Marcelo Soria and Nuna'Y
Soria grew up in a house filled with music in Cochabamba, Bolivia.
He is proficient with all the traditional Andean instruments, but
specializes in the charango and vocals. He founded the group Nuna'Y
in Calgary with the goal of bringing Andean music and Bolivian culture to
Music of the Andes
Andean music comes from the approximate area inhabited by the Incas prior to European contact. It includes the countries
Bolivia, Peru, Ecuador, Southern Columbia, and Northern Chile and Argentina.
Wind and percussion instruments are known to have existed even prior to the Incas, but musical evolution peaked with the Incan empire. The arrival of the Spaniards in the 16th century brought string instruments and new forms, spurring the invention of the distinctive charango in the Bolivian city of Potosi, a stringed instrument similar to a lute.
Panpipes (zampoña) are an ancient indigenous instrument that comes in multiple varieties. Some modern panpipes are capable of playing a full scale, and are used as solo instruments, while traditional panpipes were played in pairs; this is still commonplace with two performers sharing a melody. Quenas (notched-end flutes) remain popular, and are traditionally made out of bamboo Quenas are generally only played during the dry season, while vertical flutes called tarkas taking over in the wet. Marching bands dominated by drums and panpipes are commonplace, and are used to celebrate weddings and other holidays.
Out of all the Andean countries, Bolivia remains perhaps the most culturally linked to the indigenous peoples. Like most of its neighbors, Bolivia was long dominated by Spain and its attendant culture. Even after independence, Bolivian music was largely based on European forms. In 1952, a revolution established nationalistic reforms granting increased social, cultural and political awareness for the Aymara and Quechua natives. Intellectuals in the country began wearing ponchos and otherwise associating themselves with native cultures, and the new government promoted native folklore by, among other methods, establishing a folklore department in the Ministry of Education.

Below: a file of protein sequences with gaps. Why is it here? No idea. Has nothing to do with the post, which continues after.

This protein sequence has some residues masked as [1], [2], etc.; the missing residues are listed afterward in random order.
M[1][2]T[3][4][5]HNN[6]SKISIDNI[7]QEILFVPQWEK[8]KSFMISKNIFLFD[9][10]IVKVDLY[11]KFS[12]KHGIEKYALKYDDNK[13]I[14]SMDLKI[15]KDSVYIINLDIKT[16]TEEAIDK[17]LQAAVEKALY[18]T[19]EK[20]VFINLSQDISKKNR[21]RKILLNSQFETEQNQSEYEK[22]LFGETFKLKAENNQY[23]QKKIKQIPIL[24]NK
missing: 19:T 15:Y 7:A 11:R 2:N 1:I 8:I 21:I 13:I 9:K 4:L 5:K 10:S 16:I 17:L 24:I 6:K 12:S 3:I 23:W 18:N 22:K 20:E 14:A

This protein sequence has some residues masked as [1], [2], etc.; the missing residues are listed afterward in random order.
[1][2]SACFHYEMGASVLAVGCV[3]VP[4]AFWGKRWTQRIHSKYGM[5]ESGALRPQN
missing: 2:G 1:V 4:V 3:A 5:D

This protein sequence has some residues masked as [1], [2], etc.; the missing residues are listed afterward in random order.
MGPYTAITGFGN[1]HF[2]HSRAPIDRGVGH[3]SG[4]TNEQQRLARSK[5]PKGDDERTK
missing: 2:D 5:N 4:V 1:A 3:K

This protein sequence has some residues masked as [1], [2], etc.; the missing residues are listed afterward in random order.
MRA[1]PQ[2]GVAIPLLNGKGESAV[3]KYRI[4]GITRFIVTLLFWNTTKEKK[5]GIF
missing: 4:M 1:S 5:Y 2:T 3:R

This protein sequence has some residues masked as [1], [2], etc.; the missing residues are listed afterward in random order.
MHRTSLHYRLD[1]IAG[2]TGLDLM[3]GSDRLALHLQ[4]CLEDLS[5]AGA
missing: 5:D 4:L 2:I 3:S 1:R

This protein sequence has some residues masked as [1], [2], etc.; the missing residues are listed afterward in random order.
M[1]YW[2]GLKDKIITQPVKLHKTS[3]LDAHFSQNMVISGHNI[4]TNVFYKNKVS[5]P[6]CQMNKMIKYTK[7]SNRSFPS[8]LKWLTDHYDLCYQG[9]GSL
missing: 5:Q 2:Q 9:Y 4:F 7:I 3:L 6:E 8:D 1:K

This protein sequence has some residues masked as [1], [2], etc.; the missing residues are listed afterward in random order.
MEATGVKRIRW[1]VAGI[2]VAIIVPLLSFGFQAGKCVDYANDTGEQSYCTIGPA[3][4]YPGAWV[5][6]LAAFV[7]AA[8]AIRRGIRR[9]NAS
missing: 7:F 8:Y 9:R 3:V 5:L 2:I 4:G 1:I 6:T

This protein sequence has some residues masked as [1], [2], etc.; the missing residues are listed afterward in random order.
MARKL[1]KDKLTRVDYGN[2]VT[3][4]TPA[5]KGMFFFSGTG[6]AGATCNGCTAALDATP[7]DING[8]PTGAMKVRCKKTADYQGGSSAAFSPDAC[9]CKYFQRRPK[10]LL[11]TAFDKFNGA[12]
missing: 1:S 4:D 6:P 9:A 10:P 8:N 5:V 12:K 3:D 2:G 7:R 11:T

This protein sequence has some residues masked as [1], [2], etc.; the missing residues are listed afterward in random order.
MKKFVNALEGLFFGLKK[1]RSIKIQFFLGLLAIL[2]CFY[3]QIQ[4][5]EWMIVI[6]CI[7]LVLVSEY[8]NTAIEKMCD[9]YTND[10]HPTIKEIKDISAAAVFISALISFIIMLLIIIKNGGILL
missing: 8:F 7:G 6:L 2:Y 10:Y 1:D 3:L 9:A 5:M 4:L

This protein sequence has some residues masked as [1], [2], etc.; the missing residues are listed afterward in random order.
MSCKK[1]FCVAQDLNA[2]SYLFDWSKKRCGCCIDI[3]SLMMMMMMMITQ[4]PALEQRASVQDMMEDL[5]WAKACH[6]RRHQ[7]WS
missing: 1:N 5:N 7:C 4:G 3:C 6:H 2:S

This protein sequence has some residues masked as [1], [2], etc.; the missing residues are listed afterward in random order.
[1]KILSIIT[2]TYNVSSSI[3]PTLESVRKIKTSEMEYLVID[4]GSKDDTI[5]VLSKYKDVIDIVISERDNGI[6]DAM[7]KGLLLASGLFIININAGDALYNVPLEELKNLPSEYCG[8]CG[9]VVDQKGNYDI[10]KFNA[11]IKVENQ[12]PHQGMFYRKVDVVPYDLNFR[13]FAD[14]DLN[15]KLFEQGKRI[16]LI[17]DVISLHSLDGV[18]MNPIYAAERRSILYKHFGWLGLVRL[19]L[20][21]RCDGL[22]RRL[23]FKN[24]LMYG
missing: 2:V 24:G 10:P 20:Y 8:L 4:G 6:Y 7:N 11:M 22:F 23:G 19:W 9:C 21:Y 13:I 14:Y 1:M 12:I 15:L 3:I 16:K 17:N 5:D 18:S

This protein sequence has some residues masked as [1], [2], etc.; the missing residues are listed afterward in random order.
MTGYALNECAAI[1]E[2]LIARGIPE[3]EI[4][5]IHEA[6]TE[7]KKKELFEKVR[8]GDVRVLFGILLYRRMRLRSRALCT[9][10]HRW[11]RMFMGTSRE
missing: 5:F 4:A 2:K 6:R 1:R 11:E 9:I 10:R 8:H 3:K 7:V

|Bolivia is a landlocked nation; it lost its connection to the Pacific coast in the War of the Pacific in 1879. However, it does have access to the Atlantic via the Paraguay river. The west of Bolivia is situated in the Andes mountain range, with the highest peak, Nevado Del Sajama at 6,542 metres (21,463 ft). The west of the country is formed by a highland plateau, the Altiplano. The east of the country is lowland, and covered by the Amazonian rainforests. Lake Titicaca is located on the border between Bolivia and Peru. In the west, in the department of Potosí, lies the Salar de Uyuni, the world's largest salt flats.|
Major cities are La Paz, Santa Cruz de la Sierra and Cochabamba.
Bolivian culture has many Inca, Aymara and other native influences in religion, music and clothing, depending upon the region of the country, isolation of the cultures and contact with European (Spanish) culture. The best known fiesta is the UNESCO heritage "El carnaval de Oruro". Entertainment includes football, which is the national sport, played in many street corners. Also, zoos are a popular attraction with a diverse population of interesting creatures.